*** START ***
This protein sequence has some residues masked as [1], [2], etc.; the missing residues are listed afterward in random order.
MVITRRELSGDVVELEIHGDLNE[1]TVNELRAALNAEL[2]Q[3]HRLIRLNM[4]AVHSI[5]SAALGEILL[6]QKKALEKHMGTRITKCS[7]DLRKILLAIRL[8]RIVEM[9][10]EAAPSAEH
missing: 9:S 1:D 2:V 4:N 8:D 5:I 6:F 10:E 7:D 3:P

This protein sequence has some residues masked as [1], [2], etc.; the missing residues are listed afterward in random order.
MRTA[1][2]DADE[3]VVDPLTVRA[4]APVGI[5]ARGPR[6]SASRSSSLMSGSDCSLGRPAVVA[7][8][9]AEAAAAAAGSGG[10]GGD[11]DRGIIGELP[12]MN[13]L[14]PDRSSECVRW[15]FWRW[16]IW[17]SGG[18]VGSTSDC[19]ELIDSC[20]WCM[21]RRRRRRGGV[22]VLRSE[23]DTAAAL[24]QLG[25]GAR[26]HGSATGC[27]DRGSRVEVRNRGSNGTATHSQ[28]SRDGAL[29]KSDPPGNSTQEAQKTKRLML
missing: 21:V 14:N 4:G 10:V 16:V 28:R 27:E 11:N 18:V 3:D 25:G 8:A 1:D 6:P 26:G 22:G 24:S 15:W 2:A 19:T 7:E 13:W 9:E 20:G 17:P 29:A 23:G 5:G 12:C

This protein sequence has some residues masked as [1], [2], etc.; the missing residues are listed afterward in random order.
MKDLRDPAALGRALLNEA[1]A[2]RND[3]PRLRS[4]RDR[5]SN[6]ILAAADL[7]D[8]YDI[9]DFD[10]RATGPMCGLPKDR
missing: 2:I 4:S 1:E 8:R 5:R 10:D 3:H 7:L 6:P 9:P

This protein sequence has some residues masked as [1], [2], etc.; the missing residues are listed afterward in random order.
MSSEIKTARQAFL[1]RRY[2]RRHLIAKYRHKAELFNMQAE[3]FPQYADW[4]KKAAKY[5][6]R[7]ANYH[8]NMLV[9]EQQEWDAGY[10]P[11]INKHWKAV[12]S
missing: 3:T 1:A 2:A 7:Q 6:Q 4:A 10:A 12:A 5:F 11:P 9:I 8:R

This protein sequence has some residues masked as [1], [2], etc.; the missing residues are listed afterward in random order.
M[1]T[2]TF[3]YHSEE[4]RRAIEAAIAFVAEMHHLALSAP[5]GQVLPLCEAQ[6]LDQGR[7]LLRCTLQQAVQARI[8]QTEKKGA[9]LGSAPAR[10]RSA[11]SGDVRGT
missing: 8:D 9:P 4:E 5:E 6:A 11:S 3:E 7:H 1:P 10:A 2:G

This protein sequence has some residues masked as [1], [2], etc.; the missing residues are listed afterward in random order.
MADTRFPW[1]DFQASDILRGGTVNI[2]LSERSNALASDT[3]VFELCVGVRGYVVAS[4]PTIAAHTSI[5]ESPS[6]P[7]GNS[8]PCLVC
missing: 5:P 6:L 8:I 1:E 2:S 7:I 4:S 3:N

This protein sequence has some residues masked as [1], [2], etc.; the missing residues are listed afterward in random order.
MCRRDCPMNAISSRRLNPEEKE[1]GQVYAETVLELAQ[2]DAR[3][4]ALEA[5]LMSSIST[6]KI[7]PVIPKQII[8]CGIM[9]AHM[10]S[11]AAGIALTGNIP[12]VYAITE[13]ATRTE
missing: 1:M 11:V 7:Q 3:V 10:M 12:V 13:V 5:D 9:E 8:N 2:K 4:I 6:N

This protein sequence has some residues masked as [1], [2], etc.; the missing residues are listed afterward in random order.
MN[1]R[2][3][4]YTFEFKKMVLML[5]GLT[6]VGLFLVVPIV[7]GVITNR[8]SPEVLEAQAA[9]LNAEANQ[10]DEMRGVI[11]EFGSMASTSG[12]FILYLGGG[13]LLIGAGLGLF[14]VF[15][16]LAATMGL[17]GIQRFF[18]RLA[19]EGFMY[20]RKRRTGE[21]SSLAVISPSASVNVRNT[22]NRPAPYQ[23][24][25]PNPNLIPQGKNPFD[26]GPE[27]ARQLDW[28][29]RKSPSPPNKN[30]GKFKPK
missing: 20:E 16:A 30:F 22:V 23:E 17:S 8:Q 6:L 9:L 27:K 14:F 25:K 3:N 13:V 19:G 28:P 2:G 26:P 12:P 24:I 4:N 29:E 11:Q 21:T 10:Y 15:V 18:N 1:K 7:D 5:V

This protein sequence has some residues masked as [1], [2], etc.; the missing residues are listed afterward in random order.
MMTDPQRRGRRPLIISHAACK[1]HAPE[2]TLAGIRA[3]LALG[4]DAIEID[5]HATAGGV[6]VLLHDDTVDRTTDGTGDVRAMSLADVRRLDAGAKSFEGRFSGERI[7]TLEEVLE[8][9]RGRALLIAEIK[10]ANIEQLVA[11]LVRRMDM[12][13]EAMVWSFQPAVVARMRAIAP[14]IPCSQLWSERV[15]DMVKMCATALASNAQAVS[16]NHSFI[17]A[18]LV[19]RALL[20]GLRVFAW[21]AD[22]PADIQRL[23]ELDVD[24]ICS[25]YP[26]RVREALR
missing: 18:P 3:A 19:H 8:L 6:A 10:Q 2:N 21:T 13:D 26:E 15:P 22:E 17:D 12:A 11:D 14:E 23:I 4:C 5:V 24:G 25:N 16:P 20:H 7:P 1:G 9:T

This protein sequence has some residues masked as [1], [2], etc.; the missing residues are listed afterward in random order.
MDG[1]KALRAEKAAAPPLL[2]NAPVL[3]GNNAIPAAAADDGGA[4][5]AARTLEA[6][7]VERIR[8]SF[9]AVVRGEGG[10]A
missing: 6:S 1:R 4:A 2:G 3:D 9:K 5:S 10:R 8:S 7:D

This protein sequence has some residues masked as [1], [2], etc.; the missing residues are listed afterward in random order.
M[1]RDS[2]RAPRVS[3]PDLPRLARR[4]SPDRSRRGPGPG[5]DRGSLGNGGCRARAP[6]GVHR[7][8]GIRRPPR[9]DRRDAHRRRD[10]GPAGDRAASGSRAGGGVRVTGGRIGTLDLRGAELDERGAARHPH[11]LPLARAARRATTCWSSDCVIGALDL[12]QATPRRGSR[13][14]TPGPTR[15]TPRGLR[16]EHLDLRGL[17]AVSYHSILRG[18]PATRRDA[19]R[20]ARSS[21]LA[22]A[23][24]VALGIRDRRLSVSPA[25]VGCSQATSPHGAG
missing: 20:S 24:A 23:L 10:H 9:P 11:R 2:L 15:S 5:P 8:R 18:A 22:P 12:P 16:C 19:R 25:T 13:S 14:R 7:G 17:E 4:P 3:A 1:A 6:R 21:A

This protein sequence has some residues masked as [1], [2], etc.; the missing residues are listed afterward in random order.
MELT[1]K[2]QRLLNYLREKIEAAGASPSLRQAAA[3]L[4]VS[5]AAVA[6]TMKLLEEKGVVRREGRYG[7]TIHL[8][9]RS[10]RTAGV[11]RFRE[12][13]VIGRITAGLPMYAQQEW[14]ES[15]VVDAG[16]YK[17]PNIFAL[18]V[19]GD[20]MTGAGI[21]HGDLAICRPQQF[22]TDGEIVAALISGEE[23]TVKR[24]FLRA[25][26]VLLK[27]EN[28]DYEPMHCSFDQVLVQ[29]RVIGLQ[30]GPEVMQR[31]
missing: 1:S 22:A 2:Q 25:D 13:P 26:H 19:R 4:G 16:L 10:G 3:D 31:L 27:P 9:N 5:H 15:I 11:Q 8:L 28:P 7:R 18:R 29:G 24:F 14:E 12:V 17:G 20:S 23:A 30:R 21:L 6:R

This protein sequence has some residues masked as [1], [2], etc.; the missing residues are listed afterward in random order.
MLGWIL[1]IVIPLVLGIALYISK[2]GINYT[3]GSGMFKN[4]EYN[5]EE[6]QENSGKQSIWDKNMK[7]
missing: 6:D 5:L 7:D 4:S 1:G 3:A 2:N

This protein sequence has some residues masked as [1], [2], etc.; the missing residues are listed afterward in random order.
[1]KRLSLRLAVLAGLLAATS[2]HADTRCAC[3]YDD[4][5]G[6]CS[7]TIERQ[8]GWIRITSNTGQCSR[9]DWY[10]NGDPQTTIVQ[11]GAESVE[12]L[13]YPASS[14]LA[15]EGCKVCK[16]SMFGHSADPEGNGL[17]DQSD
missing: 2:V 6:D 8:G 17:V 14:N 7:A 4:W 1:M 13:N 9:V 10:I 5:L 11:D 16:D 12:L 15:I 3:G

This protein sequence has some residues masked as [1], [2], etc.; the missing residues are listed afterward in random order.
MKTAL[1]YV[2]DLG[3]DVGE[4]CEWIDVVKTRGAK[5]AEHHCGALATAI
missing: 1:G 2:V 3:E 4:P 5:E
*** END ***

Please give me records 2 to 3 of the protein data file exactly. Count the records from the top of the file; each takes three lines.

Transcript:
This protein sequence has some residues masked as [1], [2], etc.; the missing residues are listed afterward in random order.
MRTA[1][2]DADE[3]VVDPLTVRA[4]APVGI[5]ARGPR[6]SASRSSSLMSGSDCSLGRPAVVA[7][8][9]AEAAAAAAGSGG[10]GGD[11]DRGIIGELP[12]MN[13]L[14]PDRSSECVRW[15]FWRW[16]IW[17]SGG[18]VGSTSDC[19]ELIDSC[20]WCM[21]RRRRRRGGV[22]VLRSE[23]DTAAAL[24]QLG[25]GAR[26]HGSATGC[27]DRGSRVEVRNRGSNGTATHSQ[28]SRDGAL[29]KSDPPGNSTQEAQKTKRLML
missing: 21:V 14:N 4:G 10:V 16:V 28:R 27:E 11:N 18:V 3:D 25:G 8:A 1:D 6:P 26:G 22:G 24:S 15:W 2:A 19:T 7:E 13:W 9:E 20:G 17:P 29:A 23:G 5:G 12:C

This protein sequence has some residues masked as [1], [2], etc.; the missing residues are listed afterward in random order.
MKDLRDPAALGRALLNEA[1]A[2]RND[3]PRLRS[4]RDR[5]SN[6]ILAAADL[7]D[8]YDI[9]DFD[10]RATGPMCGLPKDR
missing: 2:I 4:S 1:E 8:R 5:R 10:D 3:H 7:L 6:P 9:P